And Colucci Makes Three
Western Putnam County has three school districts—Garrison, Haldane, and Putnam Valley — and following an announcement made by Superintendent Gloria Colucci at Wednesday night’s Garrison School Board meeting, we now know that each of the districts is currently in the market for a new superintendent.
At Wednesday’s Garrison reorganizational meeting, exclusively covered by the PCN&R, “routine” was the order of the evening, at least at first. New District Clerk Joanne DiBlasi was sworn in, and she then dutifully swore in newcomer trustee Derek DuBois and incumbent Charlotte Snow Rowe, followed by Superintendent Gloria Colucci and Business Manager Susan Huetter. Raymond O’Rourke was re-elected President of the board, and Diana Swinburne Vice President.
What followed was a lengthy list of annual appointments, designations, and authorizations, including the re-designation of the PCN&R as one of two official newspapers for the district. Examples of appointments and designations included Dr. Peter Gergely as the School District Physician, Richard Timmons as the Asbestos Designee, Chemical Hygiene Officer and School Pesticide Representative; and Christine Foertsch (delegate), Theresa Orlandi (alternate) and O’Rourke (legislative liaison) as representatives to the NY State School Board Association.
When the reorganization meeting adjourned at 8:05 p.m., a regular meeting was called to order. And that’s when things got interesting.
During her Superintendent’s Remarks, Colucci announced her retirement, effective December 31, 2013. The veteran administrator, who has spent nine years at Garrison, said she was grateful to be closing out her 45-year career as an educator in this district, and pledged “to do all that I can to ensure a smooth transition.”
President O’Rourke pronounced Colucci “irreplaceable,” while Swinburne asked, “Can we deny it?”
But O’Rourke immediately reassured the board, the audience of one, and video viewers that the search process has begun with Putnam Northern Westchester BOCES Superintendent James Langlois, and there will be “ample opportunities for additional inputs from the community…I am very happy for you; sad for us.”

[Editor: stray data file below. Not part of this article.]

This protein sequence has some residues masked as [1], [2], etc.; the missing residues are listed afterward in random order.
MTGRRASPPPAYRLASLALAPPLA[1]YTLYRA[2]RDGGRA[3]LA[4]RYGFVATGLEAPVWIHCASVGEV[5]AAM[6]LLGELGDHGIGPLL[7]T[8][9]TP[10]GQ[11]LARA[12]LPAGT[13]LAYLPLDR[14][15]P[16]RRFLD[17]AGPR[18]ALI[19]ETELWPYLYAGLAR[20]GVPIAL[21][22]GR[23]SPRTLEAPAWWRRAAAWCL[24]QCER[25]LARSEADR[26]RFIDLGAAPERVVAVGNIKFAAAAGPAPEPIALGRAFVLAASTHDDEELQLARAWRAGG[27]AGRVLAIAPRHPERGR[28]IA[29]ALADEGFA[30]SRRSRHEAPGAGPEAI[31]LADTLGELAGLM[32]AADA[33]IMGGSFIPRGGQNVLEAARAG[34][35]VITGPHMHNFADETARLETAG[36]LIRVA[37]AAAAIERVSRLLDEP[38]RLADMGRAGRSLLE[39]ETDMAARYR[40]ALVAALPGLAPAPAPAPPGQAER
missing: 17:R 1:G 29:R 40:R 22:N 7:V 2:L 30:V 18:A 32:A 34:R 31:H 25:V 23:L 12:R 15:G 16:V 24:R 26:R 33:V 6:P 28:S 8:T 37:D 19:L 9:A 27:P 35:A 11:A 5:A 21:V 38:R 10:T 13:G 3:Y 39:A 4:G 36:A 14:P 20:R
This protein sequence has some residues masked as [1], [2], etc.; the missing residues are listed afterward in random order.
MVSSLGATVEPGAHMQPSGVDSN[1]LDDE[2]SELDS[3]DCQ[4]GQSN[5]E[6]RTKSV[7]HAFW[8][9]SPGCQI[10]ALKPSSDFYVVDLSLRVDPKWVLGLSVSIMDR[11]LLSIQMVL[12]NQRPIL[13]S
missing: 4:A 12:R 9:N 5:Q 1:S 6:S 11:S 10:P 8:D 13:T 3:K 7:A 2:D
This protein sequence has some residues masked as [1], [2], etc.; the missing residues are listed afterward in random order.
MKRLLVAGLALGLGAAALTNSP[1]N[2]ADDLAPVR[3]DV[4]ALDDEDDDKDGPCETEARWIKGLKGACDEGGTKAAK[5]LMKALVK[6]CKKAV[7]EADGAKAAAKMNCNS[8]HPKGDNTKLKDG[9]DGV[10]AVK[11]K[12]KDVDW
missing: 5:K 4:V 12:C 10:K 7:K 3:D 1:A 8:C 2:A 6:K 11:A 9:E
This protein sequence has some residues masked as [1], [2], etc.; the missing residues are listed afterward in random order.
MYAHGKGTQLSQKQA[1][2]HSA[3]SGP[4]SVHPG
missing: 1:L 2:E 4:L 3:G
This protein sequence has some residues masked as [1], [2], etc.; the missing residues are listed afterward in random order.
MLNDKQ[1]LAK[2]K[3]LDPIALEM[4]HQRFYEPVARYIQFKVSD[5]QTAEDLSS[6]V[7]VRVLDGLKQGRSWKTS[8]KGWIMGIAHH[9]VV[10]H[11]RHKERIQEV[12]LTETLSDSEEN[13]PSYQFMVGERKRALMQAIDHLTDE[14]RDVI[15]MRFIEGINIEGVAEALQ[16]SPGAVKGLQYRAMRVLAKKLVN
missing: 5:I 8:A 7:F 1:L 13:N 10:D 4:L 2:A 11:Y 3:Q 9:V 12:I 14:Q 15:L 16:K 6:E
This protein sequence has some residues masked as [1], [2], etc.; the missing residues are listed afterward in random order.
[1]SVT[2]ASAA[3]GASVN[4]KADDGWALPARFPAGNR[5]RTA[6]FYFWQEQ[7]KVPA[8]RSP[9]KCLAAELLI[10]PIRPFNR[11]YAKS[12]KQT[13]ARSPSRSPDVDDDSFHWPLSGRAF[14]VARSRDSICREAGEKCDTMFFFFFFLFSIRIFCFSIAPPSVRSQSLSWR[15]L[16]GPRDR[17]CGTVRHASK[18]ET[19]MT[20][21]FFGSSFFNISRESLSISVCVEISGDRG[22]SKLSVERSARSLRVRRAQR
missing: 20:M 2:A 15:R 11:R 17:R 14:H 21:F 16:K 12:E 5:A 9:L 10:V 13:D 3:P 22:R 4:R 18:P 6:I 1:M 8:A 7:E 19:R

School Principal Stephanie Impellittiere, in her remarks, noted that the “faculty has not [yet] been notified,” but on their behalf she thanked Colucci “for her strength and her integrity.” On a more personal note, she said of her close relationship with Colucci, “we almost complete each other’s sentences at this point.”
Individual trustees later expressed their appreciation to Colucci, citing her integrity, her professionalism, and her through knowledge of K-through-8 education. Christine Foertsch told Colucci, “You’ve taught me so much…I feel suddenly a rush to come in and [spend time] with you before you go.” Rowe said she viewed Colucci as a “role model,” as well as “a wonderful advisor and friend.” Orlandi said that Colucci’s priorities “have always been what is best for Garrison students,” and DuBois noted his regret that he wouldn’t have a chance to work more with the superintendent. James Cannon wished Colucci “God bless and God speed.”
O’Rourke perhaps summed up the group’s feelings best when he commented, “We’re all going to savor the next six months or so.”
For her part, Colucci admitted to having mixed feelings about leaving the school, but told the PCN&R she looked forward to spending more time with her family, especially her grandchildren.
The rest of the regular meeting reflected long lists of approvals similar to those considered during the reorganization meeting. Among the action items that the board approved were the 2013-14 board meeting calendar, an agreement to retrofit all of the lighting fixtures in the school through a Central Hudson program at a net no-cost to the district, and security measures—a new card-read access system for doors and additional motion-activated outdoor lighting. O’Rourke was careful to remind everyone that all of the approved items had been included in the current year’s budget, which was approved in May.
During the public comment period, a PCN&R representative thanked the board for its continued designation of the 147-year-old newspaper as an official Garrison School paper.